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Ben Anderson
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By Reuters / Lisa Rapaport

For women with early-stage breast cancer, many surgeons would advise extensive removal of the lymph nodes under the armpits even though recent evidence shows this doesn’t improve survival or the odds of cancer recurring, a U.S. study found.

Nearly half of breast cancer surgeons surveyed said they would recommend the procedure, known as axillary node dissection, despite modern guidelines that recommend against it.

Women have 20 to 40 lymph nodes under the armpits. When cancer surgeons remove an early-stage breast tumor, they also remove a few “sentinel lymph nodes,” so-called because they’re the first lymph nodes to which cancer cells are most likely to spread from the original tumor.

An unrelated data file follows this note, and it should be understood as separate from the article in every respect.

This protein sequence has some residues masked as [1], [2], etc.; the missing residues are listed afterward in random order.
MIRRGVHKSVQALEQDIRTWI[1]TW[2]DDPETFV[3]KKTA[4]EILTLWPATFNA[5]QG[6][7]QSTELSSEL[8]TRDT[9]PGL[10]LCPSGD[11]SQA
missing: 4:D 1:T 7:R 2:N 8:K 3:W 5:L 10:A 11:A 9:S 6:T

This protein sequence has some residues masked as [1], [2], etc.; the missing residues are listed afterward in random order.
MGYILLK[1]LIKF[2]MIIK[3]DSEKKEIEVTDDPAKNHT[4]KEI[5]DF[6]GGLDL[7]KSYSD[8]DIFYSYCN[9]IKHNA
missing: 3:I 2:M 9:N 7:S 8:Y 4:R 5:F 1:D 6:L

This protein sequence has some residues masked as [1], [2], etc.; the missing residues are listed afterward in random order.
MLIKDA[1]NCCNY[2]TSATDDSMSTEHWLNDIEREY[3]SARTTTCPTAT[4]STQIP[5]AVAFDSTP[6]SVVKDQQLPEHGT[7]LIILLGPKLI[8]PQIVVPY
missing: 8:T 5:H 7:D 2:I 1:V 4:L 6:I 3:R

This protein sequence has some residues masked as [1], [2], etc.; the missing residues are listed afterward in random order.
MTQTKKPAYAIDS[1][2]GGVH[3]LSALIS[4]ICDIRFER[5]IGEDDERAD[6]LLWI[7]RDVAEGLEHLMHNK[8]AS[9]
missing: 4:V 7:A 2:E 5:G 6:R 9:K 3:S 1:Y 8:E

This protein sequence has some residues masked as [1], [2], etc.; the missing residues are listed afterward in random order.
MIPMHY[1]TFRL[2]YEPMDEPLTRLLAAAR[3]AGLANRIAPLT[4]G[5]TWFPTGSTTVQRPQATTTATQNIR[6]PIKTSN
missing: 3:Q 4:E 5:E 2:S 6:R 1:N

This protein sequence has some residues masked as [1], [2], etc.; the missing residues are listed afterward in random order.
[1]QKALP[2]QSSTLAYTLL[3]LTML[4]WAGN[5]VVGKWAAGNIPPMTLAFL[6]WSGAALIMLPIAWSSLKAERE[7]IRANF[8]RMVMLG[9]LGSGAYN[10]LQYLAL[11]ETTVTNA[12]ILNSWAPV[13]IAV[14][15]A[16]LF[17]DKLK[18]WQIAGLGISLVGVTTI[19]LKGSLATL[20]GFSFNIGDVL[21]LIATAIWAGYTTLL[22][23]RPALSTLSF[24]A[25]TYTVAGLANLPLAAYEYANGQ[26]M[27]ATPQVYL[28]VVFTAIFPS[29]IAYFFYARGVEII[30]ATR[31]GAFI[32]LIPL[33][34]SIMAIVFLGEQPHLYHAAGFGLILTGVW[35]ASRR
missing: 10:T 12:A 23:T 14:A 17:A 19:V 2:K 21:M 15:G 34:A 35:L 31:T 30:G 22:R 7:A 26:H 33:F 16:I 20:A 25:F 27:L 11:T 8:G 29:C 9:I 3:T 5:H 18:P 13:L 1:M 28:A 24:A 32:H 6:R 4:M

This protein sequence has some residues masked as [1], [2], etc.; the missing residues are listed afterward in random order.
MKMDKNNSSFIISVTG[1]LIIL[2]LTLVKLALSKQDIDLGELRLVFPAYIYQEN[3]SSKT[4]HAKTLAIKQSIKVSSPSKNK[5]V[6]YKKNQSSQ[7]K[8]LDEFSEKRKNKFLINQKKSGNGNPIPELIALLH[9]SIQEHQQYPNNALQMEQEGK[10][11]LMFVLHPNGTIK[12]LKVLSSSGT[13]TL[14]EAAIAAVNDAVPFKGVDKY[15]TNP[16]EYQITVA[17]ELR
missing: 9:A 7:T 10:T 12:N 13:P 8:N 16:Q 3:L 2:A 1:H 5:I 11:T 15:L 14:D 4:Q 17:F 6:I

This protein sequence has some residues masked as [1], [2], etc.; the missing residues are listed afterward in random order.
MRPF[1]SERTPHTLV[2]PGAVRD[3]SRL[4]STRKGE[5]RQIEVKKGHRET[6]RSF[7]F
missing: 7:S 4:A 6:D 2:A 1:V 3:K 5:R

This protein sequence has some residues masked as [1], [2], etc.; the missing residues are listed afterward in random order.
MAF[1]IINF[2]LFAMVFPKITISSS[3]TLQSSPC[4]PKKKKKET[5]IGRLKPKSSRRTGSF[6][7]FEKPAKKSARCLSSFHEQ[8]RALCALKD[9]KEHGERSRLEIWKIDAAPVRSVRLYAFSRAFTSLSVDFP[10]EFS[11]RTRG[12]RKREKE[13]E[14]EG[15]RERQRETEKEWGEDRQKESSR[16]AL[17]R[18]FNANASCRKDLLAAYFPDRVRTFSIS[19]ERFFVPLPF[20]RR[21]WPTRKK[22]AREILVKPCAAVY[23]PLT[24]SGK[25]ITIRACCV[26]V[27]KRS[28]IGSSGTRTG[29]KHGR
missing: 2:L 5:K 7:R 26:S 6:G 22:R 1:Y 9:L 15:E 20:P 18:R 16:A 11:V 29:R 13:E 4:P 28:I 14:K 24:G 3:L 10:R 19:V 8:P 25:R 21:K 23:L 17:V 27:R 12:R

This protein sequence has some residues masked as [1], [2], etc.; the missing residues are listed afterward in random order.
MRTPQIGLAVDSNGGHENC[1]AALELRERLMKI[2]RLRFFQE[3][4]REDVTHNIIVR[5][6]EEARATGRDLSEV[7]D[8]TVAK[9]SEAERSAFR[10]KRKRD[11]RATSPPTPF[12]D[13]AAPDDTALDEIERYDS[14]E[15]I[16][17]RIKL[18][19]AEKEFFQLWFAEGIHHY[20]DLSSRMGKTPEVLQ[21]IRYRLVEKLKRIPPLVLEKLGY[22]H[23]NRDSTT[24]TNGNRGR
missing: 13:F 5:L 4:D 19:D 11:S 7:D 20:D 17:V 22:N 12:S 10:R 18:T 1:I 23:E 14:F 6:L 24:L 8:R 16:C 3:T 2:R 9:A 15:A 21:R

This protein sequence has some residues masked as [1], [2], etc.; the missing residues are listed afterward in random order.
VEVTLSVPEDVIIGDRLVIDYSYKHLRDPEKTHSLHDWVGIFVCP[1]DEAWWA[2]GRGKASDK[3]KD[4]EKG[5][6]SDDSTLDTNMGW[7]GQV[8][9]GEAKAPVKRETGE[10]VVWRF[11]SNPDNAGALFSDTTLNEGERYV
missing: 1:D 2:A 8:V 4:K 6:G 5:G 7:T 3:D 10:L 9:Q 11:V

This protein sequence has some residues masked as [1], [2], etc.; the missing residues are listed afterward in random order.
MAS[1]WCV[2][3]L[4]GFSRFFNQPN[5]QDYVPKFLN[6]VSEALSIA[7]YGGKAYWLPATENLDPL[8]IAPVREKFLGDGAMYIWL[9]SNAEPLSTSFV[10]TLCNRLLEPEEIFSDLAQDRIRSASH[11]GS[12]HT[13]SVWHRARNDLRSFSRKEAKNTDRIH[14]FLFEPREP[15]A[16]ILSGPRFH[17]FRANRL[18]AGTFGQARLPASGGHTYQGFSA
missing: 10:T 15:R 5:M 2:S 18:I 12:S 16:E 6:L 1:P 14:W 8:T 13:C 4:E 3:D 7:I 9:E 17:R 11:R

In the past, when sentinel nodes contained cancer cells, surgeons would routinely cut out most or all of the remaining nodes to prevent the cancer from spreading or recurring. But based on the most current evidence, the American Society of Clinical Oncology changed its guidelines in 2014 to say that women with one or two positive sentinel nodes who plan to have lumpectomy plus radiation don’t need axillary node surgery.


Dr. Ben Anderson, Professor of Global Health and Surgery, is quoted in this story and wrote an editorial to accompany the study. 

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